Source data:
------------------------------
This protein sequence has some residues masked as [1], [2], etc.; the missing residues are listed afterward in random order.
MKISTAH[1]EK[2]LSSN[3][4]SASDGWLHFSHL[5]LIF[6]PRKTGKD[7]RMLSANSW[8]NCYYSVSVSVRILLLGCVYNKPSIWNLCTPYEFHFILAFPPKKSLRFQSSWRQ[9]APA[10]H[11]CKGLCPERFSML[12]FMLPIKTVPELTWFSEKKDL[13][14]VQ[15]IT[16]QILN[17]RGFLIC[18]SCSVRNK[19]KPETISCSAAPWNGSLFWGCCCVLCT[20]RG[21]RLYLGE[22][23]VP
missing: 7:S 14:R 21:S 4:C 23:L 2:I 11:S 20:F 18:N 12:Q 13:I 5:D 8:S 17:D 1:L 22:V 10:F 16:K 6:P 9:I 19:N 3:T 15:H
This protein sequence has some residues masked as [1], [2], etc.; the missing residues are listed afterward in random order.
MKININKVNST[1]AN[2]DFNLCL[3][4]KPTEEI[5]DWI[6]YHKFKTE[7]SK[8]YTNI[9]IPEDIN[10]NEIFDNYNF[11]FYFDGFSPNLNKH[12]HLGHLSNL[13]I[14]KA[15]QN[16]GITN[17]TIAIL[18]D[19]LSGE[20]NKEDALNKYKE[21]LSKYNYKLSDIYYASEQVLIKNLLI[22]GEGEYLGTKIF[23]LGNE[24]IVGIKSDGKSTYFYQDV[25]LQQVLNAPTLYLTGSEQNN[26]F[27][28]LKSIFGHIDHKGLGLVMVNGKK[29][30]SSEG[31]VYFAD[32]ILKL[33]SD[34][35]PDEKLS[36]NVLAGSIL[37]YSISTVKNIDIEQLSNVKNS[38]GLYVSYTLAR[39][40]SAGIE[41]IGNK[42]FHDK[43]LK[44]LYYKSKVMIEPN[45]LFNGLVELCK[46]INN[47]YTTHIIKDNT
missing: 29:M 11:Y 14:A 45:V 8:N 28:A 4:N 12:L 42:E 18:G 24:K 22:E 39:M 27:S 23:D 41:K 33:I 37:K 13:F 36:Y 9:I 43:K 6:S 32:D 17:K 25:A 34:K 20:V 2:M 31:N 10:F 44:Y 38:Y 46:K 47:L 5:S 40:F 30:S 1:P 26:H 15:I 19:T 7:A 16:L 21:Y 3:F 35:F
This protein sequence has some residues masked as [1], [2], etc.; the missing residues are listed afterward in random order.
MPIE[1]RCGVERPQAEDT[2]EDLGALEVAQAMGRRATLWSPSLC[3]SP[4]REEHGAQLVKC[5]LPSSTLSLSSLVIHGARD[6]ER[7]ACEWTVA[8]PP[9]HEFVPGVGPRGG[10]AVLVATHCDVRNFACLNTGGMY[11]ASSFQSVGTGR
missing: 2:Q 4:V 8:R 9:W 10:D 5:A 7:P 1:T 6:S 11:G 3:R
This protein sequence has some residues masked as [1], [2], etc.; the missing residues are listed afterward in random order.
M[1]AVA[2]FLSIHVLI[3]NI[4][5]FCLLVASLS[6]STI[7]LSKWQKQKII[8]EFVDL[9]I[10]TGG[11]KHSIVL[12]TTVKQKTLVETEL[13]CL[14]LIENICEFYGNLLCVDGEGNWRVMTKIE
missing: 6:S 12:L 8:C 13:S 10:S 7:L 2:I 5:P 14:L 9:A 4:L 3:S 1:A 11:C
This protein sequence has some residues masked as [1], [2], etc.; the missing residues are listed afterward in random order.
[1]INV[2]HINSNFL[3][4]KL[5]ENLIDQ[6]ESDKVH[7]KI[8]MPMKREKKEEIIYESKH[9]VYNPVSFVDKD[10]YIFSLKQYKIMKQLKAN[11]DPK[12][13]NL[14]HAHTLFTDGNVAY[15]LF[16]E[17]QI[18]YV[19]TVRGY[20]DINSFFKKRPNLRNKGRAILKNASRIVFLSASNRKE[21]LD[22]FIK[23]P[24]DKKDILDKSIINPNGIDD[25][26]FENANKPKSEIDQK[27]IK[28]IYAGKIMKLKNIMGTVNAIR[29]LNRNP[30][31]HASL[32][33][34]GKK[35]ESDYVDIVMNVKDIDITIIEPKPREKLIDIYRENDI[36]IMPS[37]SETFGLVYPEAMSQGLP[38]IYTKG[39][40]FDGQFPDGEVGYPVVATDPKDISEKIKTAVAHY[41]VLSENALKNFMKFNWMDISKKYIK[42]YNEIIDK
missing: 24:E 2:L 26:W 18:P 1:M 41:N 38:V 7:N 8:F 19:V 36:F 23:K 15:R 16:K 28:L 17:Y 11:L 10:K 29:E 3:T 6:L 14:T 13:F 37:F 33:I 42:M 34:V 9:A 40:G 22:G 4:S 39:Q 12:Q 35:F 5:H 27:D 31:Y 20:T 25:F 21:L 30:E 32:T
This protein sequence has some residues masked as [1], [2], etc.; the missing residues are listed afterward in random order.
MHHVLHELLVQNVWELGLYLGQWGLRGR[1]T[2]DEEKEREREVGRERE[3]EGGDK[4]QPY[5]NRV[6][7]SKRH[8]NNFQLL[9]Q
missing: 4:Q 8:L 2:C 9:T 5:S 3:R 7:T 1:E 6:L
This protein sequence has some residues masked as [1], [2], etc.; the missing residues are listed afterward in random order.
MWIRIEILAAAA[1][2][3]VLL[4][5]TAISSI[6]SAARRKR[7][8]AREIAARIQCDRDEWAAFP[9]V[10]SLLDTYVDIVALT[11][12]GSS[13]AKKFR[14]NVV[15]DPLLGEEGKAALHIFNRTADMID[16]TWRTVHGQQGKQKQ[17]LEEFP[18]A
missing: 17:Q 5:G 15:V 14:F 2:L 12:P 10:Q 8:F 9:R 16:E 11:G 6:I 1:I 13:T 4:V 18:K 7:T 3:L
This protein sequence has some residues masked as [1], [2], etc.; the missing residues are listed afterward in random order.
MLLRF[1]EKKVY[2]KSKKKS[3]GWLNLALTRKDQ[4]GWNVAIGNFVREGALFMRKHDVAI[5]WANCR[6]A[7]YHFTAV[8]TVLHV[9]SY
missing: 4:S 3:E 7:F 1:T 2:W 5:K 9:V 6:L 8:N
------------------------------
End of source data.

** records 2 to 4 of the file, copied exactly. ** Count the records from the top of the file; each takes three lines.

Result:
This protein sequence has some residues masked as [1], [2], etc.; the missing residues are listed afterward in random order.
MKININKVNST[1]AN[2]DFNLCL[3][4]KPTEEI[5]DWI[6]YHKFKTE[7]SK[8]YTNI[9]IPEDIN[10]NEIFDNYNF[11]FYFDGFSPNLNKH[12]HLGHLSNL[13]I[14]KA[15]QN[16]GITN[17]TIAIL[18]D[19]LSGE[20]NKEDALNKYKE[21]LSKYNYKLSDIYYASEQVLIKNLLI[22]GEGEYLGTKIF[23]LGNE[24]IVGIKSDGKSTYFYQDV[25]LQQVLNAPTLYLTGSEQNN[26]F[27][28]LKSIFGHIDHKGLGLVMVNGKK[29][30]SSEG[31]VYFAD[32]ILKL[33]SD[34][35]PDEKLS[36]NVLAGSIL[37]YSISTVKNIDIEQLSNVKNS[38]GLYVSYTLAR[39][40]SAGIE[41]IGNK[42]FHDK[43]LK[44]LYYKSKVMIEPN[45]LFNGLVELCK[46]INN[47]YTTHIIKDNT
missing: 29:M 11:Y 14:A 45:V 8:N 28:A 4:N 12:L 42:E 18:G 24:K 22:E 39:M 27:S 23:D 41:K 33:I 37:K 13:F 36:Y 9:I 43:K 6:S 32:D 17:K 25:A 34:K 20:V 2:M 31:N 10:F 44:Y 38:Y 46:K 47:L 5:S 40:F 30:S 1:P 26:H 15:I 19:T 7:A 16:L 21:Y 3:F 35:F
This protein sequence has some residues masked as [1], [2], etc.; the missing residues are listed afterward in random order.
MPIE[1]RCGVERPQAEDT[2]EDLGALEVAQAMGRRATLWSPSLC[3]SP[4]REEHGAQLVKC[5]LPSSTLSLSSLVIHGARD[6]ER[7]ACEWTVA[8]PP[9]HEFVPGVGPRGG[10]AVLVATHCDVRNFACLNTGGMY[11]ASSFQSVGTGR
missing: 2:Q 4:V 8:R 9:W 10:D 5:A 7:P 1:T 6:S 11:G 3:R
This protein sequence has some residues masked as [1], [2], etc.; the missing residues are listed afterward in random order.
M[1]AVA[2]FLSIHVLI[3]NI[4][5]FCLLVASLS[6]STI[7]LSKWQKQKII[8]EFVDL[9]I[10]TGG[11]KHSIVL[12]TTVKQKTLVETEL[13]CL[14]LIENICEFYGNLLCVDGEGNWRVMTKIE
missing: 6:S 12:L 8:C 13:S 10:S 7:L 2:I 5:P 14:L 9:A 4:L 3:S 1:A 11:C